In your editorial, Dumbing down education, (June 14), you argue for more centralized requirements for teachers. In so doing, you advocate an admirable end – better teachers for our students – through an entirely counterproductive means.
You stated: If there were evidence that second-career professionals make better teachers, there might be reason to support REPA II. But there is none.
There is, however, considerable evidence that teachers who come to schools through alternative qualifications perform just as well in both general knowledge tests and assessments of education-specific know-how as their colleagues that took the education-school route. Their classroom skills have also been shown to be equal.
Why require teachers to incur the considerable costs of this schooling when the benefits are shown to be non-existent? Furthermore, the curricula of schools of education have historically influenced teachers to embrace pedagogical methods like whole-language reading and New Math, which are entirely unsupported by empirical studies.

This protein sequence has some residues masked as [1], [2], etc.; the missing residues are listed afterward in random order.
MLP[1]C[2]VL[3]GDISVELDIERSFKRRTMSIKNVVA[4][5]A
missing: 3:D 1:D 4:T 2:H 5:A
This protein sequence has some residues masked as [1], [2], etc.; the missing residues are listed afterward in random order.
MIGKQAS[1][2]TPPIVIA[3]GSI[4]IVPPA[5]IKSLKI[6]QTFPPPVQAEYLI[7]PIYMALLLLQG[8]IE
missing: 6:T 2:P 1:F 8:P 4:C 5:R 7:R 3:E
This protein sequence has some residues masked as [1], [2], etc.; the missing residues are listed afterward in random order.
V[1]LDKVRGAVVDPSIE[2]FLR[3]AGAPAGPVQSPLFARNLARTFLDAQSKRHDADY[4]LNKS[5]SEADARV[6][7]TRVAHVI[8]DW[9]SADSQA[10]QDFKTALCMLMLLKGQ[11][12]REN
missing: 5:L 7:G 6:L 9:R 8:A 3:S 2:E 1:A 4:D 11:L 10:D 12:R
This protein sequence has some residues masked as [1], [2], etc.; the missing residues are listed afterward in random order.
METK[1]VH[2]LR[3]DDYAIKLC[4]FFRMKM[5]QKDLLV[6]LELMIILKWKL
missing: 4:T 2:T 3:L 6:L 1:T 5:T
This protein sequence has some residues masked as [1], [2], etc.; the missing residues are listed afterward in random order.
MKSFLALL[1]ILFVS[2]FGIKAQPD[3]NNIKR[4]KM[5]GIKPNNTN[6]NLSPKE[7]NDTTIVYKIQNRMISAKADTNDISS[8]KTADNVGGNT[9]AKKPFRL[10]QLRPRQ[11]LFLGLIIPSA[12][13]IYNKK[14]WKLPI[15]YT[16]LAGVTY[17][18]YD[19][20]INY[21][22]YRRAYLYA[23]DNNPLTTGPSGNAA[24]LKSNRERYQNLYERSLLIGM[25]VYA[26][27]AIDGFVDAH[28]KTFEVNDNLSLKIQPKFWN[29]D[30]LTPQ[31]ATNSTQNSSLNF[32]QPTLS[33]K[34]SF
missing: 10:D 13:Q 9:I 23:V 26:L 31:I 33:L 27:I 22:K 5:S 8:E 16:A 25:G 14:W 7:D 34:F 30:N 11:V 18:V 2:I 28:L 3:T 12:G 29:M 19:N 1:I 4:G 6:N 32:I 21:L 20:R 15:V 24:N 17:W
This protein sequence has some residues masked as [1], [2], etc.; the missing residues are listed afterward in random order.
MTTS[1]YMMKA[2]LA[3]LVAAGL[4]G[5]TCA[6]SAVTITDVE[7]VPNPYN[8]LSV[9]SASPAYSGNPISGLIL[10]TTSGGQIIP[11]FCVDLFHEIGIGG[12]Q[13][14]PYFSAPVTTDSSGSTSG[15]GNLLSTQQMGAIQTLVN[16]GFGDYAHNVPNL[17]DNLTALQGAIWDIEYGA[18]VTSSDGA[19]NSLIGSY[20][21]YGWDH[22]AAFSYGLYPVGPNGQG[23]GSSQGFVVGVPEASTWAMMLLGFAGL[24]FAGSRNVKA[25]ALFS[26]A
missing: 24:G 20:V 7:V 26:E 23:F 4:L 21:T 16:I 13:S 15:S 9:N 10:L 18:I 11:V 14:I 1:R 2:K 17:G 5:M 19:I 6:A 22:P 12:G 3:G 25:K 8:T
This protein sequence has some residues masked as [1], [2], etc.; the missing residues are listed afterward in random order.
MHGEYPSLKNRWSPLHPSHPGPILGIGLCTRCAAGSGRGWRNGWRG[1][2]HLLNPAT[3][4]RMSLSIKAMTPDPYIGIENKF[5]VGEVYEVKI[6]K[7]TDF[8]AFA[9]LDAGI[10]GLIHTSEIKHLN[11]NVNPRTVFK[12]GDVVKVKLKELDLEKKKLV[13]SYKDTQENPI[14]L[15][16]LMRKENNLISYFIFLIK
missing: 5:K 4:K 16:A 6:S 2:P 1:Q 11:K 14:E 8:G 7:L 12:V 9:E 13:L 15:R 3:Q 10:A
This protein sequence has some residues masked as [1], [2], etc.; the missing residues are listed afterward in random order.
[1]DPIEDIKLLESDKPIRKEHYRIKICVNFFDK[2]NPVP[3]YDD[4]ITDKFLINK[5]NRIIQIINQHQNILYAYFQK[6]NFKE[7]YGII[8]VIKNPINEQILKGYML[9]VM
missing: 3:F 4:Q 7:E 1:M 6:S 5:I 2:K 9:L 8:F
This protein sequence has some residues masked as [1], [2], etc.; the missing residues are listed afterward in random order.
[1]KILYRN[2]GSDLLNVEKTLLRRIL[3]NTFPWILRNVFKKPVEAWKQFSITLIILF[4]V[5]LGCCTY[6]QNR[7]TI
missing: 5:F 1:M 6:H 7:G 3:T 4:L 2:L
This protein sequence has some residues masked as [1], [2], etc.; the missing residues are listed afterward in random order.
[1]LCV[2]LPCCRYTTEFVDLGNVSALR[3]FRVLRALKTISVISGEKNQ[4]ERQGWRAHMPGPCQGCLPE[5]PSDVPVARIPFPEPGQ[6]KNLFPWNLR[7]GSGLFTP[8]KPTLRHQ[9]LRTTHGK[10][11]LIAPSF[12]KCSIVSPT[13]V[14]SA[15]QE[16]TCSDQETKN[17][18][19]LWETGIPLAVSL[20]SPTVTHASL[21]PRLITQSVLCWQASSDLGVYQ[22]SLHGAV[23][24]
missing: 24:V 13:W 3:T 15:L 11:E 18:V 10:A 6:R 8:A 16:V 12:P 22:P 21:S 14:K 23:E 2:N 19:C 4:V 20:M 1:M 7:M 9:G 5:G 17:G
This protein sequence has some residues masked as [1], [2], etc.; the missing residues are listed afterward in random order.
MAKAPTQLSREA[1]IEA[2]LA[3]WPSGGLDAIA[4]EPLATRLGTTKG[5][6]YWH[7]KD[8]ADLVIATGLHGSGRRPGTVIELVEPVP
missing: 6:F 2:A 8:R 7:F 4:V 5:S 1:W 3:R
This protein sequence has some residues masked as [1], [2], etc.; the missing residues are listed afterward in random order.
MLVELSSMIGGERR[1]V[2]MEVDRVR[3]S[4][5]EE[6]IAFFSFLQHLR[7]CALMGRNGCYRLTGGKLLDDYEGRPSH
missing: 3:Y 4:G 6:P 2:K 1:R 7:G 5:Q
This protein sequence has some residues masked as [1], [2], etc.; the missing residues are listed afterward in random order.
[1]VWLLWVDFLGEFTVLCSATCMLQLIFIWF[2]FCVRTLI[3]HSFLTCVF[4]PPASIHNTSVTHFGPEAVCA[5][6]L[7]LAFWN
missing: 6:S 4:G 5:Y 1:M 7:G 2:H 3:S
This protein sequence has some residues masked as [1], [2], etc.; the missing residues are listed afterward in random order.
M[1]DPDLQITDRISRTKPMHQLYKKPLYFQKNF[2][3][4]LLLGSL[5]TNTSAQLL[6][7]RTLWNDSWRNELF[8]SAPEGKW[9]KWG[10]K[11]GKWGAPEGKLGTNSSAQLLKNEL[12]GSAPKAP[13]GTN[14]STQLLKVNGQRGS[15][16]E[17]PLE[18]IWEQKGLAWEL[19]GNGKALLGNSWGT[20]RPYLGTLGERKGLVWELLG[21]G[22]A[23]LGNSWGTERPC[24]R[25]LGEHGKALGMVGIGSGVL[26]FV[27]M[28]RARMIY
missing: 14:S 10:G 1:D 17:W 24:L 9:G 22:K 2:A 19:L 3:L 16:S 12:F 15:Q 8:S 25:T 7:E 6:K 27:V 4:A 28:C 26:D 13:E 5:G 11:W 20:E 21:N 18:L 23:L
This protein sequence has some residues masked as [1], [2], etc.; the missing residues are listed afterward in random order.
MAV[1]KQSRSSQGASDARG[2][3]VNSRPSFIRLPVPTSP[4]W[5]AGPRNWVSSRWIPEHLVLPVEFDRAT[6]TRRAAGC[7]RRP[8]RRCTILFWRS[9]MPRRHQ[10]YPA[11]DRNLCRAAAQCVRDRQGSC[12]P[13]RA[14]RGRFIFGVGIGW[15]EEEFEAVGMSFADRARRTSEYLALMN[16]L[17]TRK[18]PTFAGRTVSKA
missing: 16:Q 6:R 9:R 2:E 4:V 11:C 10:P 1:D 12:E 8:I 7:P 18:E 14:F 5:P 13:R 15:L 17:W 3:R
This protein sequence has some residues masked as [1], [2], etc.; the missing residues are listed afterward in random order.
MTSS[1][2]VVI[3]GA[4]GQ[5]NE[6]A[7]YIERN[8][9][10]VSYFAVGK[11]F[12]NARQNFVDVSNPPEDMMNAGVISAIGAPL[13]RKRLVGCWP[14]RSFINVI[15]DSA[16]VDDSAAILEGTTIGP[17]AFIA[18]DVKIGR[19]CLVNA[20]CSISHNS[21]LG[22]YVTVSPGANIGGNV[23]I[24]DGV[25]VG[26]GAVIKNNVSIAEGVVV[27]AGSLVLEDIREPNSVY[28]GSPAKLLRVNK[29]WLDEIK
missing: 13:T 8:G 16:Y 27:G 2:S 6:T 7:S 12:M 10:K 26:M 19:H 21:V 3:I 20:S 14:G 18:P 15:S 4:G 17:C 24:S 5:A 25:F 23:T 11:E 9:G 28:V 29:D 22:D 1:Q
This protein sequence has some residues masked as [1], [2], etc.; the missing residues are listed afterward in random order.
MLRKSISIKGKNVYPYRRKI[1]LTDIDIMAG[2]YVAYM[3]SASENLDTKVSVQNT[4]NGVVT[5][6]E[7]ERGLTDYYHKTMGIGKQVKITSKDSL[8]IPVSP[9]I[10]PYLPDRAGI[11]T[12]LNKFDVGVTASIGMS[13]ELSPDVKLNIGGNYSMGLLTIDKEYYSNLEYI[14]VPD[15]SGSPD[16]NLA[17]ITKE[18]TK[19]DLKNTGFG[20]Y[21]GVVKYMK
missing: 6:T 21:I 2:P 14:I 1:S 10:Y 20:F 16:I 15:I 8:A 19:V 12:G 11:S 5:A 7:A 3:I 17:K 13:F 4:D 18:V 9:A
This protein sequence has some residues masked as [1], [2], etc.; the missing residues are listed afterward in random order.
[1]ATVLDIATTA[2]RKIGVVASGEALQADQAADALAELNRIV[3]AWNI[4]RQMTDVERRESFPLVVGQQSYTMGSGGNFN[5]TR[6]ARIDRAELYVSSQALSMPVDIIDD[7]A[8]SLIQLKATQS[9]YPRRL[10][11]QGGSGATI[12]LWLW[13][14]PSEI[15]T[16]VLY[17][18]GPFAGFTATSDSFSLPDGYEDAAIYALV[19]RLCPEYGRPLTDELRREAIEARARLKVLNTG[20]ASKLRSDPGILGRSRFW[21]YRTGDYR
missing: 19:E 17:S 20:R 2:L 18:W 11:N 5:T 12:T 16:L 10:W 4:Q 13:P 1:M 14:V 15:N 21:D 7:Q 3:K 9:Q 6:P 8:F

So, traditionally trained teachers perform just as well as alternatively trained ones, but they may also be carrying the unwanted baggage of inefficient teaching techniques.
Would-be teachers often avoid entering the profession because of the high costs of education schools and traditional certification, instead moving on to more profitable occupations. Those that remain tend to be either so inordinately dedicated that they will endure such added costs, or simply without other professional prospects.
If youre truly in favor of giving our kids the best education possible, and you truly support good teachers, then you oppose centralized certification requirements.
MATT PAWLOWSKI Lexington, Mass.